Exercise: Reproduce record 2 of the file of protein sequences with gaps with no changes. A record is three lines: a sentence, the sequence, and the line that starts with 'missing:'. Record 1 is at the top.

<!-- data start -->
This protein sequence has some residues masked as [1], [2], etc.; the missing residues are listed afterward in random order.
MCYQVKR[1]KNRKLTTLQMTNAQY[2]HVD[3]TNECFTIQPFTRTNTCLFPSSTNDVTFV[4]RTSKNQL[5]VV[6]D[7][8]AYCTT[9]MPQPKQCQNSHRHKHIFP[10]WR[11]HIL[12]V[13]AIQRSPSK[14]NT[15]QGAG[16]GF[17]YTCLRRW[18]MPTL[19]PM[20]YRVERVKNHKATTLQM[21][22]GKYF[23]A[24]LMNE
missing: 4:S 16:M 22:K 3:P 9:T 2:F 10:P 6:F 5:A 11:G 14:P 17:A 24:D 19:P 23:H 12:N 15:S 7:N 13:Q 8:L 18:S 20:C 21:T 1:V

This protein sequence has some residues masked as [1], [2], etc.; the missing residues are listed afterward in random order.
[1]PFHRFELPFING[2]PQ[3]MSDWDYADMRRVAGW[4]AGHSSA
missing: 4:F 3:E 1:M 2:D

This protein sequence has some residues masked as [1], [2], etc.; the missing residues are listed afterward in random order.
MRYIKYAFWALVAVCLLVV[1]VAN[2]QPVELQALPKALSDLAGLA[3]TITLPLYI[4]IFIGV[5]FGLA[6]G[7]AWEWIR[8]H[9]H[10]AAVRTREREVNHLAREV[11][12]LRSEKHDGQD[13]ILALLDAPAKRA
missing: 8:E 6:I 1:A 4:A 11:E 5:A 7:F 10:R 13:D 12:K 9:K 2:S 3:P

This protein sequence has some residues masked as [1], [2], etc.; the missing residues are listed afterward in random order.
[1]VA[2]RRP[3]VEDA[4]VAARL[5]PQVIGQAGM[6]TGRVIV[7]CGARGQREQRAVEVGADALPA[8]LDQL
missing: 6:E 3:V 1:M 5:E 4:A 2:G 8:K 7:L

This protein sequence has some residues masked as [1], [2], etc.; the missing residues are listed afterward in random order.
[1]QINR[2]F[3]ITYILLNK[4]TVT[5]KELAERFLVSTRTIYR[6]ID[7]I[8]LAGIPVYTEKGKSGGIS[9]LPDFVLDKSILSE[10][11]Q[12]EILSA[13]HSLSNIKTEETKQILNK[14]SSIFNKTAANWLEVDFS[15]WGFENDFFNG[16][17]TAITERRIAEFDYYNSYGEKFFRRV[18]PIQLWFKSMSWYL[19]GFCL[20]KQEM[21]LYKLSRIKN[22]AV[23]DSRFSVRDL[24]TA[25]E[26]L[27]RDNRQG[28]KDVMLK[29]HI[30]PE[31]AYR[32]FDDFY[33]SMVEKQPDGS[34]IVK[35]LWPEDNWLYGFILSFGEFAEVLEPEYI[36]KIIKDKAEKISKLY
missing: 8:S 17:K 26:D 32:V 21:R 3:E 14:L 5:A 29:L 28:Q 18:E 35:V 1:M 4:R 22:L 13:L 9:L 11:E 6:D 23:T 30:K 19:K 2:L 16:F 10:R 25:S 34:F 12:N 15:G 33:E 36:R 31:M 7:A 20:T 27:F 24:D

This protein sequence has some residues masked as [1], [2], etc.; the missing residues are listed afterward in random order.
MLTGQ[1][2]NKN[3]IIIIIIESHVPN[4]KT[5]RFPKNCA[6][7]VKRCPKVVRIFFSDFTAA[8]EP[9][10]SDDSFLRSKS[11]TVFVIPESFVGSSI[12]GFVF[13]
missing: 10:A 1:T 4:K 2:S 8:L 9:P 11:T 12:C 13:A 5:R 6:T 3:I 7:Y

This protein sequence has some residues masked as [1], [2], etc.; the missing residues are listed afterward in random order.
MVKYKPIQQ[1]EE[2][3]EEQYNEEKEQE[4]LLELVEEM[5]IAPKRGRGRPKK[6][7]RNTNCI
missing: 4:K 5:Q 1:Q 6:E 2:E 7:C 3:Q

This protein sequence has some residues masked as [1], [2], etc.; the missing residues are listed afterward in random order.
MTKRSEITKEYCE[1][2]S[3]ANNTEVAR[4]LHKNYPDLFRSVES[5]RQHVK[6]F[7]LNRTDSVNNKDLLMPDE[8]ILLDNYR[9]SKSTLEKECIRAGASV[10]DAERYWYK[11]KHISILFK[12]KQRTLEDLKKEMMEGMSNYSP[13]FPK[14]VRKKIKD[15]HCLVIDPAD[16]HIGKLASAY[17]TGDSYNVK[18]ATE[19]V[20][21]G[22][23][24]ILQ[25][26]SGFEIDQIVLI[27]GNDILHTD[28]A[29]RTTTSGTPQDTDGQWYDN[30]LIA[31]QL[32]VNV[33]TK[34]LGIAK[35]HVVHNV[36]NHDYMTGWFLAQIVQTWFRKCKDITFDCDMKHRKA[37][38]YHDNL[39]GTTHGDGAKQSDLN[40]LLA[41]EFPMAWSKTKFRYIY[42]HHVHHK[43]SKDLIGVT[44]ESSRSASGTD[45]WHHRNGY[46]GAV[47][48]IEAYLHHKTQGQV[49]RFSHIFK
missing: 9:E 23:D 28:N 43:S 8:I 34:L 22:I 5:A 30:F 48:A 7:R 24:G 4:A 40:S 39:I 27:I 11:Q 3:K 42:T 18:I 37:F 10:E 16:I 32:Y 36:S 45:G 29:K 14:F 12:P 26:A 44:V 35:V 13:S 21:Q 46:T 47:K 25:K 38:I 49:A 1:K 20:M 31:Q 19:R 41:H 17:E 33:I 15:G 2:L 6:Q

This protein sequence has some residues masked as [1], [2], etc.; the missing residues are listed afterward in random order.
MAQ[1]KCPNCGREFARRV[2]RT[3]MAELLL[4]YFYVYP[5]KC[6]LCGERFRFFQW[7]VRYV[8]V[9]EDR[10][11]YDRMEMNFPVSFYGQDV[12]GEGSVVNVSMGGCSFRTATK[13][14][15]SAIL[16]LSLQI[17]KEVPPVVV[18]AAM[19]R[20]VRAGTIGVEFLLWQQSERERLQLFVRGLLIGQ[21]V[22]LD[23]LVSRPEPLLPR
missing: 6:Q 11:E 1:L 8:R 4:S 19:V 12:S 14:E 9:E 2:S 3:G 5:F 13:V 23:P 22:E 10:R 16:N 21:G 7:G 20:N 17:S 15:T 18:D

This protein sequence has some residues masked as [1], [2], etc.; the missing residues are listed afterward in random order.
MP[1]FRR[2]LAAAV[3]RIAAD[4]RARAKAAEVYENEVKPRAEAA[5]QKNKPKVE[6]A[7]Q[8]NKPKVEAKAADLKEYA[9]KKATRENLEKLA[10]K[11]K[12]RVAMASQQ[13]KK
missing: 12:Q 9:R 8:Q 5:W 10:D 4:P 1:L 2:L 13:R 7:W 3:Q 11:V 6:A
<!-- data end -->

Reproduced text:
This protein sequence has some residues masked as [1], [2], etc.; the missing residues are listed afterward in random order.
[1]PFHRFELPFING[2]PQ[3]MSDWDYADMRRVAGW[4]AGHSSA
missing: 4:F 3:E 1:M 2:D